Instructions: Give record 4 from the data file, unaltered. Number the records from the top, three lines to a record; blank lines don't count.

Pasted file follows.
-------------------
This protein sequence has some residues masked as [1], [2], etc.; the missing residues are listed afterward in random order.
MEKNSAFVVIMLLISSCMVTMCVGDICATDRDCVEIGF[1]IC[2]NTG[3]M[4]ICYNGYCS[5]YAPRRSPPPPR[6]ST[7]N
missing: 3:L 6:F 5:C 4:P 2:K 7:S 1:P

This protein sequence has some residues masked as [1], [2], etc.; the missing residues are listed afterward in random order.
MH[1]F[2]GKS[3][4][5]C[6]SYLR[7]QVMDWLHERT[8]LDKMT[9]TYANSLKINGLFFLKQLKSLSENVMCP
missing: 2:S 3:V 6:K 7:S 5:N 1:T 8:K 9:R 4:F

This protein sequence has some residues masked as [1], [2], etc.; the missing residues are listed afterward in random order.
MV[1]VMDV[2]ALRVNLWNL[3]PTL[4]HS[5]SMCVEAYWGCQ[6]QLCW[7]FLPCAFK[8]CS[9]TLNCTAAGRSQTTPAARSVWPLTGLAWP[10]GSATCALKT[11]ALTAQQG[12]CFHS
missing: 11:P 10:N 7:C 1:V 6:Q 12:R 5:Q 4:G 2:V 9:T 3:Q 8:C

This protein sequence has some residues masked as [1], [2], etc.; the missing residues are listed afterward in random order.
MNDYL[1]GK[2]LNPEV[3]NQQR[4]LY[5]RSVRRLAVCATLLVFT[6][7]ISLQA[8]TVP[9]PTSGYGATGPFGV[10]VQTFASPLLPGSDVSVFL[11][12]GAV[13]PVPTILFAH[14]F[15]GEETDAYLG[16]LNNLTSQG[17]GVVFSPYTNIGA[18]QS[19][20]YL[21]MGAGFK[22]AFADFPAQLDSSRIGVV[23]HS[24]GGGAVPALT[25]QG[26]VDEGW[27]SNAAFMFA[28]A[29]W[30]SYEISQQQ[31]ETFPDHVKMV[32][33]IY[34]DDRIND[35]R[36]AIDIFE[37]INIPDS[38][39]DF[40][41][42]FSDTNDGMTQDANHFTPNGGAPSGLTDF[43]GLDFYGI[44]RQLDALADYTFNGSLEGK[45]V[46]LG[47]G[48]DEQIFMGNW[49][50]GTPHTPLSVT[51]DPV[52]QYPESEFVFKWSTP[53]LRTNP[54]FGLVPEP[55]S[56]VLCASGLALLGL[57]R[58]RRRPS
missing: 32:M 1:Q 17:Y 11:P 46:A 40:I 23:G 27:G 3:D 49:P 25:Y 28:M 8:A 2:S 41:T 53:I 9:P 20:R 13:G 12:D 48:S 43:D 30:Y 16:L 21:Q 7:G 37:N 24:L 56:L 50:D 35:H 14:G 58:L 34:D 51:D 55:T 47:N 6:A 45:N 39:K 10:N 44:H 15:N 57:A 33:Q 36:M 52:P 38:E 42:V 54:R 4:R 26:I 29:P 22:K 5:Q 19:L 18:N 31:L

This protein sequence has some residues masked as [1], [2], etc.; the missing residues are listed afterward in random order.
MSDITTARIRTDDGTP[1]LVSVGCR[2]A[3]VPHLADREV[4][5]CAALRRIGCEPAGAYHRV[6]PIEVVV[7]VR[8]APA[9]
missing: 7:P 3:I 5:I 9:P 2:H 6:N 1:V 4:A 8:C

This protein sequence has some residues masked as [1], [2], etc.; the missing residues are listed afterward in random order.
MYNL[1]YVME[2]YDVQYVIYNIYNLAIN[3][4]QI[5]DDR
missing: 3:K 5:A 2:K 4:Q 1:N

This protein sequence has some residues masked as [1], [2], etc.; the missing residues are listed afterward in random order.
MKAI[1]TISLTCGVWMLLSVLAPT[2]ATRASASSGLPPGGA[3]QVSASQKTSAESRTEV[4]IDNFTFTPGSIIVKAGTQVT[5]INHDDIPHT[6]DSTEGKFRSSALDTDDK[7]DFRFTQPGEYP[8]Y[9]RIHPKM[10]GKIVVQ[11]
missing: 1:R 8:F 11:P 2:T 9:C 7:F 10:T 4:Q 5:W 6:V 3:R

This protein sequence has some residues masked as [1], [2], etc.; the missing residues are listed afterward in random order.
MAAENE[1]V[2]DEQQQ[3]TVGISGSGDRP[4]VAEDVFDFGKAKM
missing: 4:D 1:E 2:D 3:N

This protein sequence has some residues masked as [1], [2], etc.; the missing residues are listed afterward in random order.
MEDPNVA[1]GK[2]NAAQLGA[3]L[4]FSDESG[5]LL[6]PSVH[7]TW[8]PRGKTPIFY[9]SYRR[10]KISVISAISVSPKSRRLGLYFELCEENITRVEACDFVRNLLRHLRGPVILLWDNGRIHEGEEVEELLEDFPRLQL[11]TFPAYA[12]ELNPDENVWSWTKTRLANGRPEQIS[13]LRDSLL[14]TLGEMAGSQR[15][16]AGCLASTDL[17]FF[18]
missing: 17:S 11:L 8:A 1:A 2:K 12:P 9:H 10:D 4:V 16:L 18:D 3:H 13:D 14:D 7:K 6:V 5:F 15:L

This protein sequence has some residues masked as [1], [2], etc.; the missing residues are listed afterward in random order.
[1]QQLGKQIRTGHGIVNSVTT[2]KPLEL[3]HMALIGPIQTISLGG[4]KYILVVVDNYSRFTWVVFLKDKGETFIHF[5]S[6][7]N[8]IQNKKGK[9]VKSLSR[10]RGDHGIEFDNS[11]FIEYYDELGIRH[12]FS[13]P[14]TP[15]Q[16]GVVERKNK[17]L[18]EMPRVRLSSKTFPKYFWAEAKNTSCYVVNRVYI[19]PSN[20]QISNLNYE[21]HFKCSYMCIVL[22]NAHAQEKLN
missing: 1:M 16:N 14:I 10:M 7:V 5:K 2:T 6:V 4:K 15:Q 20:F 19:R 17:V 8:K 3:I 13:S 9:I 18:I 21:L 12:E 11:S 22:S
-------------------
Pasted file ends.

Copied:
This protein sequence has some residues masked as [1], [2], etc.; the missing residues are listed afterward in random order.
MNDYL[1]GK[2]LNPEV[3]NQQR[4]LY[5]RSVRRLAVCATLLVFT[6][7]ISLQA[8]TVP[9]PTSGYGATGPFGV[10]VQTFASPLLPGSDVSVFL[11][12]GAV[13]PVPTILFAH[14]F[15]GEETDAYLG[16]LNNLTSQG[17]GVVFSPYTNIGA[18]QS[19][20]YL[21]MGAGFK[22]AFADFPAQLDSSRIGVV[23]HS[24]GGGAVPALT[25]QG[26]VDEGW[27]SNAAFMFA[28]A[29]W[30]SYEISQQQ[31]ETFPDHVKMV[32][33]IY[34]DDRIND[35]R[36]AIDIFE[37]INIPDS[38][39]DF[40][41][42]FSDTNDGMTQDANHFTPNGGAPSGLTDF[43]GLDFYGI[44]RQLDALADYTFNGSLEGK[45]V[46]LG[47]G[48]DEQIFMGNW[49][50]GTPHTPLSVT[51]DPV[52]QYPESEFVFKWSTP[53]LRTNP[54]FGLVPEP[55]S[56]VLCASGLALLGL[57]R[58]RRRPS
missing: 32:M 1:Q 17:Y 11:P 46:A 40:I 23:G 27:G 3:D 49:P 25:Y 28:M 8:A 2:S 41:T 53:I 9:P 20:R 13:G 12:D 48:S 43:D 30:Y 16:L 21:Q 7:G 37:N 24:L 56:L 50:D 35:H 14:G 58:L 34:D 51:D 55:T 47:N 6:A 45:N 39:K 10:N 44:H 15:N 57:A 33:Q 36:M 52:P 38:E 42:V 54:R 4:R 26:I 29:P 22:K 5:Q 19:L 18:N 31:L